We have been impressed with the Marin Four Corners we’ve been riding (see our review in the next issue) and the new Nicasio model slides in between the Four Corners and the more road-going Gestalt. Designed for commuting or light touring, it has 700×30 tires, a 2×8 Shimano Claris drivetrain and mechanical disc brakes. Best of all it’s a great value at just $770. You don’t need to spend thousands to get a fun, good looking bike.
While the basic Brompton design hasn’t changed in years (decades?), we spied this lovely limited-edition nickel finish bike in the booth, one of only 115 that will be brought to the United States.
Our online editor also took the plunge and participated in the Brompton World Championship race. Read all about it here.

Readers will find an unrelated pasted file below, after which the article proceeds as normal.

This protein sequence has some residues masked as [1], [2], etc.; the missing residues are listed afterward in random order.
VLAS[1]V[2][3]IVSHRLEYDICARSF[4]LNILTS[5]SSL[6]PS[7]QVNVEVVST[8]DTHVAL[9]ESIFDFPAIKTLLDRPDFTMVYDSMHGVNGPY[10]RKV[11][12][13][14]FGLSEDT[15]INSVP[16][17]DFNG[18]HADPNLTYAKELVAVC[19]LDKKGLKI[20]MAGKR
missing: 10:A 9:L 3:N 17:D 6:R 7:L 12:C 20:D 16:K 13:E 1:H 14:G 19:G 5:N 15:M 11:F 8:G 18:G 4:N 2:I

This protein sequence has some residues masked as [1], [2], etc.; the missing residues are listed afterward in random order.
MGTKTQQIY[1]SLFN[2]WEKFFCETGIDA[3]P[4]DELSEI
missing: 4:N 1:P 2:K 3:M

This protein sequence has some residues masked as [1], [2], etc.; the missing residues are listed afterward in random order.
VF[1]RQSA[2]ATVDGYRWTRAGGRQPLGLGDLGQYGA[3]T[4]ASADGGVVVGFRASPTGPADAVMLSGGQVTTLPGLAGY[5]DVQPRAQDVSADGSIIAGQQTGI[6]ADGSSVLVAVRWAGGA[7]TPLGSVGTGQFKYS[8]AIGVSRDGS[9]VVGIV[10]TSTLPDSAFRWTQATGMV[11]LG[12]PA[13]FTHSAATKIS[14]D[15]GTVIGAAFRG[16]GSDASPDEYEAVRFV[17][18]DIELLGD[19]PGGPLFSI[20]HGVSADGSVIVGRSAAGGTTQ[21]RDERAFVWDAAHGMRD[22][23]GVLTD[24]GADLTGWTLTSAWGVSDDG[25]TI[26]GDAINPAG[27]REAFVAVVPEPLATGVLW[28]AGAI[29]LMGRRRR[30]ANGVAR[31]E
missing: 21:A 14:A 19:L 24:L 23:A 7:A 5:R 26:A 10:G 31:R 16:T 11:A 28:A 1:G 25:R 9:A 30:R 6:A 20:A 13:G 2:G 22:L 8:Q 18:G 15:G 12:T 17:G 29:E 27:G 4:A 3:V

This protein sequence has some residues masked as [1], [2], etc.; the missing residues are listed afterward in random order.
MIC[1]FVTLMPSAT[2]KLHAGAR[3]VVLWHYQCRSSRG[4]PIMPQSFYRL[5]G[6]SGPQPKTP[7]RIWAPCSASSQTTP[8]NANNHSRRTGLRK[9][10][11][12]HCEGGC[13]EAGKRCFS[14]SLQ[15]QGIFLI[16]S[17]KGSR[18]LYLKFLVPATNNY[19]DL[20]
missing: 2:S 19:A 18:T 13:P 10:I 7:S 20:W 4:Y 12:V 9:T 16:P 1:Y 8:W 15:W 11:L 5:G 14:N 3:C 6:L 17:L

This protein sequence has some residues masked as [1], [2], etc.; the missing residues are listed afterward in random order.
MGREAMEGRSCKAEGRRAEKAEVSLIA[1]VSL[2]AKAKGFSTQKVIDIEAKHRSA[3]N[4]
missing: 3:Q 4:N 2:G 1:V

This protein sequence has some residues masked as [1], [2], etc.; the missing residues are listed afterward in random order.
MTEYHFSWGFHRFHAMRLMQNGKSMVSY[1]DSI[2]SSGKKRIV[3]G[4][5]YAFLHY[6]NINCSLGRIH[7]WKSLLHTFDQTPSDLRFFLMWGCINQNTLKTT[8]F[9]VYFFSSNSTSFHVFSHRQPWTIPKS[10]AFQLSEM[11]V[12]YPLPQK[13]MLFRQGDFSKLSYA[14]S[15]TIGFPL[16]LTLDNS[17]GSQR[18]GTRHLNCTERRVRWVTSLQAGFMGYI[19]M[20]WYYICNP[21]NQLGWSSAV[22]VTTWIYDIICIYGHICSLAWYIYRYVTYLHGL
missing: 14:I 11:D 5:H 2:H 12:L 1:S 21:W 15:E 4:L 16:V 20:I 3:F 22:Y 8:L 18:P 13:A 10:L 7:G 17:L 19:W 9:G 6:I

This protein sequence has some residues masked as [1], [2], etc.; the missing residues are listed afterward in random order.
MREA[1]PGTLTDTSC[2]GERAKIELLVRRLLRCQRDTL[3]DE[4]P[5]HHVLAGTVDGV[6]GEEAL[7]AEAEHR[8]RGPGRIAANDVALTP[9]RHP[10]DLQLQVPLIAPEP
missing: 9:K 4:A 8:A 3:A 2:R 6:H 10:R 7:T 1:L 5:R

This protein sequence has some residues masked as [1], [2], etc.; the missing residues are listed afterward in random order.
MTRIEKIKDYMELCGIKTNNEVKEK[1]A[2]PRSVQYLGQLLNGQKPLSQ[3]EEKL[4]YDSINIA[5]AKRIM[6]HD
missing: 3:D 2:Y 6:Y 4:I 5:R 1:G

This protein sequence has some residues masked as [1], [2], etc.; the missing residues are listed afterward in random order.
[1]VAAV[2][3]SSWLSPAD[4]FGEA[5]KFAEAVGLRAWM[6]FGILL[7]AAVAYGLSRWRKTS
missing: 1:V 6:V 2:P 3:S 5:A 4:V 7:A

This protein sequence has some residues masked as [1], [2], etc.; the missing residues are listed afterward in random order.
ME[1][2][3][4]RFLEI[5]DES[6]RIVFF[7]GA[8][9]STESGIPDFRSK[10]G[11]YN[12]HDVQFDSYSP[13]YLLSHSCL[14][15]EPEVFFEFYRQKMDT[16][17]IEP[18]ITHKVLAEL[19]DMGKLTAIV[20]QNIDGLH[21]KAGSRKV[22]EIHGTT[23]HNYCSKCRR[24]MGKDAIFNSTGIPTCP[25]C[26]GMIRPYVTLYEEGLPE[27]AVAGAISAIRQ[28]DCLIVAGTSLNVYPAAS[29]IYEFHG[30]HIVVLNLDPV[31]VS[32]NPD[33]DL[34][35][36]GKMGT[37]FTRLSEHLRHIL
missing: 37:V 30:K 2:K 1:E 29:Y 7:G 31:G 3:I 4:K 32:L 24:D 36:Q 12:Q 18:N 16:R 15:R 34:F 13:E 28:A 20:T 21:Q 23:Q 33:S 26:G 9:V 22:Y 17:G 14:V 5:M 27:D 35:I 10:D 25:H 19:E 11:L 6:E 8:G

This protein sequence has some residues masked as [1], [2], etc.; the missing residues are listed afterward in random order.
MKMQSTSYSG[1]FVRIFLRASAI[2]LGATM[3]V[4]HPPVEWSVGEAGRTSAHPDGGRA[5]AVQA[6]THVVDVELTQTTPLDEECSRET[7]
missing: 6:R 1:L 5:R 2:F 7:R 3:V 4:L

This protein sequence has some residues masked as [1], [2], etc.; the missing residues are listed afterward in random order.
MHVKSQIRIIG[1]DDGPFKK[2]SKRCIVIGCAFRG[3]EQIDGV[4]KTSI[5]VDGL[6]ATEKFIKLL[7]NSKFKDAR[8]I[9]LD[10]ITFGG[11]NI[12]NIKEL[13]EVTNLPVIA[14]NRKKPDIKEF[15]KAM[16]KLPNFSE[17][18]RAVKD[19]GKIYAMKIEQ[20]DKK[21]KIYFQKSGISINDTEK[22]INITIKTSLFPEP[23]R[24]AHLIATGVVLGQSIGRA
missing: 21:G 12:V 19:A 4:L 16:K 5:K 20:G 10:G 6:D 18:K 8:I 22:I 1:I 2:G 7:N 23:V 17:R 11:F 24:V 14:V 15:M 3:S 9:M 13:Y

Fuji stepped up its fat bike game by adding a carbon model to its 2017 Wendigo line. The bike features a 197×12 mm rear dropout, which an accept up to a 5-inch tire. The carbon fork has 150×15 mm hub spacing. Build kit is SRAM XO1 (1×11), DT Swiss BR 2250 wheels, Schwalbe Jumbo Jim tubeless-ready tires at 26×4.8 and SRAM Guide RS brakes. The frame also has internal cable routing, plus rear rack mounts and ample bottle cage mounts for all of your bikepacking adventures.
Trek had plans in place to develop a less-expensive fat bike, but sales trends showed huge sell-through in its higher-end carbon models, hence the 9.9. Even with 27×4.7 tires, the Farley 9.9 is claimed to weigh 22 pounds. Twenty-two pounds! With real tires. Pretty amazing.
A host of lightweight Bontrager bits accompany the OCLV carbon frame, but the real star of the show are the HED Big Deal carbon rims, which are one of the lightest, if not the lightest, fat bike rims on the market.
With fat bike races now selling out in most parts of the country, this looks like a serious contender for raciest fat bike ever, even directly out of the box.